June 20, 2024

Genetic Composition and Connectivity of the Antillean Manatee (Trichechus manatus manatus) in Panama


Edgardo Díaz-Ferguson, Margaret Hunter, & Héctor M. Guzmán


Abstract: Genetic diversity and haplotype composition of the West Indian manatee (Trichechus manatus) population from the San San Pond Sak (SSPS) wetland in Bocas del Toro, Panama, was studied using a segment of the mitochondrial DNA (control region). No genetic information to date has been published for manatee populations in Panama. Due to the secretive behavior and small population size of the species in the area, DNA extraction was conducted from opportunistically collected fecal (N = 20), carcass tissue (N = 4), and bone (N = 4) samples. However, after DNA processing, only 10 samples provided enough quality DNA for sequencing—three fecal, four tissue, and three bone samples. We identified three haplotypes in total: J01 was previously published (N = 3), while the other two haplotypes, J02 (N = 3) and J03 (N = 4), are reported for the first time. The genetic diversity was similar to previous analyses conducted in the Caribbean with moderate values of nucleotide (π = 0.00152) and haplotypic (Hd = 0.57) diversity. Connectivity assessment between the SSPS population with published range-wide manatee haplotypes was based on sequence similarity, genetic distance, and genetic differentiation. The identified J01 haplotype is also found in populations to the north along the Central American and Gulf of Mexico coasts indicating reduced differentiation (Fst = 0.0094). In contrast, comparisons between SSPS sequences and South American populations (not including Colombia), the West Indies, and Florida showed fewer similarities (Fst = 0.049 and 0.058, respectively). These results corroborate previous phylogeographic patterns already established for manatee populations and situate the manatee population in Panama within the Belize/Mexico cluster. In addition, these findings provide a baseline for comparative studies of manatees in other areas of Panama and Central America. These results can assist with management decisions regarding conservation of genetic diversity, future introductions, connectivity, and effective population size of manatee populations along the Central American corridor.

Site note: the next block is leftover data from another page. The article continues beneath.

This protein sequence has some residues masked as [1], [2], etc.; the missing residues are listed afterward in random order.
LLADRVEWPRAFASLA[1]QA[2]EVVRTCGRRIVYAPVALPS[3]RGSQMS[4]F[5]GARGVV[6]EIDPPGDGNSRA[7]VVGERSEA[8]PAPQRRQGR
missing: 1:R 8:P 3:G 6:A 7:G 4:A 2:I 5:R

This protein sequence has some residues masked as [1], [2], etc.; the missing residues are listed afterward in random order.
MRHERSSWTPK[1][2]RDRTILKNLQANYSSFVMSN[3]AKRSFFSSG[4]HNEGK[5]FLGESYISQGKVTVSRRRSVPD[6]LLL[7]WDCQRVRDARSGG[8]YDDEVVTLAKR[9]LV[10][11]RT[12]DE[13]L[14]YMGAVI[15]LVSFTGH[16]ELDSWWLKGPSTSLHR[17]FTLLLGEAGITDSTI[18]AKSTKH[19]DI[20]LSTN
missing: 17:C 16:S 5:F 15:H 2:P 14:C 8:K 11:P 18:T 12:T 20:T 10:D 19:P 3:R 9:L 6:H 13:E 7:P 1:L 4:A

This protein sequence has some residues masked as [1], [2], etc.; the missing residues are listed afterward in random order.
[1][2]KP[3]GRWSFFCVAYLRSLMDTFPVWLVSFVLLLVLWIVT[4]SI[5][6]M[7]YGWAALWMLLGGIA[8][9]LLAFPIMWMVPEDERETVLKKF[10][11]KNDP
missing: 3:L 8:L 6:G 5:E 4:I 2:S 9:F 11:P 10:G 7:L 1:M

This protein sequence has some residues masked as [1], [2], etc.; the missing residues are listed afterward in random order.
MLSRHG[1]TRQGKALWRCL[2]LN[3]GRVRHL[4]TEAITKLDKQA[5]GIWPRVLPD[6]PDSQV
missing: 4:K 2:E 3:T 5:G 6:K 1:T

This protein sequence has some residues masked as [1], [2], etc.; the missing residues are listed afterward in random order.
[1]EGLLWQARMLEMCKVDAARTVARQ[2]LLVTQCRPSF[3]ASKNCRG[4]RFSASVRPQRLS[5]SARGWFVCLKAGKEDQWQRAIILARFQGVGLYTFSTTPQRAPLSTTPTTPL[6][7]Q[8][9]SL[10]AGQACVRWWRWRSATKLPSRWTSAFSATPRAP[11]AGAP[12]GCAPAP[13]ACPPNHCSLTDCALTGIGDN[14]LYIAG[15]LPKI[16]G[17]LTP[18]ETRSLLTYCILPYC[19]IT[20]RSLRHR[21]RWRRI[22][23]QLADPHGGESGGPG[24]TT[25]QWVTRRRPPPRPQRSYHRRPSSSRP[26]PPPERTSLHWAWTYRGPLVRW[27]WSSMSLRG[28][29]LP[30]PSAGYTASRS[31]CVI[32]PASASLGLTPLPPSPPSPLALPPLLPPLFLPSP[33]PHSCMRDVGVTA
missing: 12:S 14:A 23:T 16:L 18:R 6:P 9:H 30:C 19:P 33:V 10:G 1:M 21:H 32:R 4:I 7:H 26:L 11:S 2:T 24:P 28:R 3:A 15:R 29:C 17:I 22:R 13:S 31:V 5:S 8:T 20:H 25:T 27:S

Key Words: Trichechus manatus, conservation genetics, Antillean manatee, West Indian manatee, Caribbean connectivity, Belize, San San Pond Sak, Panama, mitochondrial DNA, phylogeography
Document Type: Research Article
DOI: https://doi.org/10.1578/AM.43.4.2017.378
Page Numbers: 378-386

Info SKU: Vol__43__Iss__4__Diaz-Ferguson Category: